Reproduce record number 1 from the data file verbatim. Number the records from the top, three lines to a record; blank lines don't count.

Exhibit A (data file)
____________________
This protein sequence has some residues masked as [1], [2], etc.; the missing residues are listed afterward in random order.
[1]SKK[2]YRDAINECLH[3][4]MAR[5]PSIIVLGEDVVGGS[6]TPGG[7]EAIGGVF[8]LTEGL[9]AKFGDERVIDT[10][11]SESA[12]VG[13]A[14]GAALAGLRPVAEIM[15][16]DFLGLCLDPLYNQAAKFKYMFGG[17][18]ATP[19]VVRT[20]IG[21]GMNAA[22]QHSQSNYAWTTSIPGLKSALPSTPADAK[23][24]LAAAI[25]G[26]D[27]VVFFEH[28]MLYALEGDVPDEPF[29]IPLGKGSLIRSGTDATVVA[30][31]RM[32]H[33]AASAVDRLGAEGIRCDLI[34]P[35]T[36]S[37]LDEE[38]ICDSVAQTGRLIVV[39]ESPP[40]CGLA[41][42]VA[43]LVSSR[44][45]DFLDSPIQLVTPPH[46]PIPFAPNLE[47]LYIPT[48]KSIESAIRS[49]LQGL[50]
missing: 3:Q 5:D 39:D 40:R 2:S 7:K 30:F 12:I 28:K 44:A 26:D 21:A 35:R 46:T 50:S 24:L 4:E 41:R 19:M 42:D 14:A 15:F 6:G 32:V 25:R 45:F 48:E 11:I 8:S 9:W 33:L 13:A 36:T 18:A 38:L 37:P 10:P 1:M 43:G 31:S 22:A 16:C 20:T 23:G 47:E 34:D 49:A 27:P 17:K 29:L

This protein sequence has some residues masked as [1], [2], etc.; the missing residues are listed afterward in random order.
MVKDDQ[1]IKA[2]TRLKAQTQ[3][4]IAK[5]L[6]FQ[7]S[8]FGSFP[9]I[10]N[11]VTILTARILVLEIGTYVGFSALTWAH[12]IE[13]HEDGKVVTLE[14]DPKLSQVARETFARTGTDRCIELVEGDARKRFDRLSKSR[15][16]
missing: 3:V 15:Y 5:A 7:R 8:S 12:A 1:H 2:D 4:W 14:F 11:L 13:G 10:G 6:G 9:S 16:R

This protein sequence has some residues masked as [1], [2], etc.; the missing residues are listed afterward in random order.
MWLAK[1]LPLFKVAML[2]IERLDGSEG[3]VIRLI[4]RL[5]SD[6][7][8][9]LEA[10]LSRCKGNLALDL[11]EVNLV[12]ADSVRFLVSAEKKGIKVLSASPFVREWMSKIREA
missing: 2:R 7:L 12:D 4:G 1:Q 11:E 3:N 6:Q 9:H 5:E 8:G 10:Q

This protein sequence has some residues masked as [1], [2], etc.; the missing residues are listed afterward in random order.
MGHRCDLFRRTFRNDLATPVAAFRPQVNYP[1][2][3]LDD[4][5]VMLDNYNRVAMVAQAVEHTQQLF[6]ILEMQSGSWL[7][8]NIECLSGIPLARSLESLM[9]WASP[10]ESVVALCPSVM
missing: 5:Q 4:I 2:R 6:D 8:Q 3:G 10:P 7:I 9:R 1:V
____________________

This protein sequence has some residues masked as [1], [2], etc.; the missing residues are listed afterward in random order.
[1]SKK[2]YRDAINECLH[3][4]MAR[5]PSIIVLGEDVVGGS[6]TPGG[7]EAIGGVF[8]LTEGL[9]AKFGDERVIDT[10][11]SESA[12]VG[13]A[14]GAALAGLRPVAEIM[15][16]DFLGLCLDPLYNQAAKFKYMFGG[17][18]ATP[19]VVRT[20]IG[21]GMNAA[22]QHSQSNYAWTTSIPGLKSALPSTPADAK[23][24]LAAAI[25]G[26]D[27]VVFFEH[28]MLYALEGDVPDEPF[29]IPLGKGSLIRSGTDATVVA[30][31]RM[32]H[33]AASAVDRLGAEGIRCDLI[34]P[35]T[36]S[37]LDEE[38]ICDSVAQTGRLIVV[39]ESPP[40]CGLA[41][42]VA[43]LVSSR[44][45]DFLDSPIQLVTPPH[46]PIPFAPNLE[47]LYIPT[48]KSIESAIRS[49]LQGL[50]
missing: 3:Q 5:D 39:D 40:R 2:S 7:K 30:F 12:I 28:K 44:A 26:D 21:A 35:R 46:T 50:S 24:L 4:E 41:R 19:M 42:D 14:A 15:F 6:G 32:V 25:R 45:F 48:E 11:I 8:S 9:W 33:L 13:A 36:T 18:A 38:L 37:P 10:P 1:M 43:G 31:S 22:A 16:C 20:T 23:G 47:E 34:D 49:A 27:P 17:K 29:L